Wednesday, August 28, 2013

Posted by Laurel Garver on Wednesday, August 28, 2013 15 comments
Photo credit: DTL from morguefile.com
Run-ons are one of the most common errors I see in academic writing (aka my day job as a scholarly journal editor). PhD programs in English seem to encourage jamming as many ideas as possible between full stops. I once broke an 11-line sentence into FOUR parts. Clearly this was a case of reader distrust--an anxiety that the reader wouldn't comprehend the way ideas were linked unless crammed together. Keep in mind that a paragraph is the best unit for clearly and readably holding together a series of linked ideas.

The biggest danger of run-on sentences is incoherence. The reader will lose the thread of what you're saying if information isn't parsed into manageable pieces.

The most common form of run-on is the comma splice. This term refers to two complete sentences joined with a comma when they should either be divided or have a conjunction inserted (i.e., and, but, for, nor, or, so, yet).

Example:
It will be clear and hot today, you should put on sunscreen.

Possible fixes:
It will be clear and hot today. You should put on sunscreen.
It will be clear and hot today, so you should put on sunscreen.

Another cause of run-ons is misuse of conjunctive adverbs like however, moreover, nonetheless.

Example:
Rocco has sent his three children to ivy-league universities, however, he has sacrificed his health working long shifts at the foundry.

Possible fixes:
Rocco has sent his three children to ivy-league universities. However, he has sacrificed his health working long shifts at the foundry.
Rocco has sent his three children to ivy-league universities; however, he has sacrificed his health working long shifts at the foundry.

I am no fan of the semi-colon and would recommend against using the latter method. These two ideas--"children in ivy-league" and "working long shifts"--are not so tightly bonded they need to be in one sentence. The semi-colon version also contains so much information in such a large chunk it can lose a reader.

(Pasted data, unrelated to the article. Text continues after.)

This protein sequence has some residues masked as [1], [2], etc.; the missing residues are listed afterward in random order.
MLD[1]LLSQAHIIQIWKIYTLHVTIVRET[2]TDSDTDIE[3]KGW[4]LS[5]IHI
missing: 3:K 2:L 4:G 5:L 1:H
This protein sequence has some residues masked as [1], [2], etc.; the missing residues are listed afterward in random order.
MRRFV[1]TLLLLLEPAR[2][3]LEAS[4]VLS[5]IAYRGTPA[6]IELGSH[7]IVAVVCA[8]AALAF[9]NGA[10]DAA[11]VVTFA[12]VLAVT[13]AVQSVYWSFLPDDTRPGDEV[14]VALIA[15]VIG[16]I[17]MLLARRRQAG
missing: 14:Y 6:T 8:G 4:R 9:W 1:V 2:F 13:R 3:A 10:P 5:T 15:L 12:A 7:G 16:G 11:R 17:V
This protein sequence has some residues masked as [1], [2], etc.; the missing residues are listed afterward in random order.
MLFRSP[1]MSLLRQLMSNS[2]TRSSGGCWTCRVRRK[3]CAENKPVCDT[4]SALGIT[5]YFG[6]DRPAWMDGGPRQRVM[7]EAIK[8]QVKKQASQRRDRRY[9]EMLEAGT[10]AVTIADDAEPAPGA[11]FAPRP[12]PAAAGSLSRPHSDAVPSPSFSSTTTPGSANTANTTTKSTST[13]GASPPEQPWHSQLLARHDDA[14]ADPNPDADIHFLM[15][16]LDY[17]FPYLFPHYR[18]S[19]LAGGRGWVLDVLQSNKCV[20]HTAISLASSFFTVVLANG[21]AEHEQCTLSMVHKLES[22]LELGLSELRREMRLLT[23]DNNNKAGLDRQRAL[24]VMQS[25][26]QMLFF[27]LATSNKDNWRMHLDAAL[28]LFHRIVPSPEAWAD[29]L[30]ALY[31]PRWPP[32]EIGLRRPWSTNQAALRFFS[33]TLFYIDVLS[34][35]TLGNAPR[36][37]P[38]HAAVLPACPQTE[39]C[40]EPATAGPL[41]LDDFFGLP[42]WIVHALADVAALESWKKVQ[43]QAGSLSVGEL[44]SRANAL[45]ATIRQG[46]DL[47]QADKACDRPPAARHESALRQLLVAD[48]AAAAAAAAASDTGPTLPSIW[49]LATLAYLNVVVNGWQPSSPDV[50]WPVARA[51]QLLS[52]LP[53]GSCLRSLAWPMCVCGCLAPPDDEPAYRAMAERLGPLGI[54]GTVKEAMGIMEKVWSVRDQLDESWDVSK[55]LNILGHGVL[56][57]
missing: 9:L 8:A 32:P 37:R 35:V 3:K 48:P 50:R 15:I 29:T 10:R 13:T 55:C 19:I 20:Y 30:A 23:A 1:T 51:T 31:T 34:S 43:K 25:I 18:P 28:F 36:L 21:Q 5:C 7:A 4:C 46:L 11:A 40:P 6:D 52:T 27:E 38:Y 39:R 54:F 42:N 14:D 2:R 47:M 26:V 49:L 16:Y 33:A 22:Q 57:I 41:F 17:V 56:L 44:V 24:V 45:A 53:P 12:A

And speaking of overload, the worst kind of run-on is the clause-a-thon--too many clauses strung together.

Example:
She read the letter from the insurance company that said that the claim we had filed as a result of our accident in center city on May 3 had been sent on to a review committee which would consider the matter and render a decision within a month.

Possible fixes:
She read the letter from the insurance company. It said the claim we'd filed for our May 3 accident had been sent to a review committee. The committee would review the matter and render a decision in a month.

Note that some unnecessary details are dropped and phrases condensed. The claim is for an accident (less wordy than "as a result of"). Where the accident occurred is unimportant. What matters most is whether the insurance company will pay.

The sentence could be further condensed to hit only the most important information:
The insurance company's letter said our car accident claim had been sent to a review committee. We'd have to wait another month for an answer.

The clause-a-thon is the most likely form to occur in fiction. When you run across sentences that are trying to do to much, look for ways to trim details and parse the information into smaller, more manageable chunks.

Example:
My best friend Nancy, who lived down the hall from me and who I first met at a departmental wine-and-cheese event, wore her onyx hair in a braid, smoked clove cigarettes and went through boyfriends like Kleenex.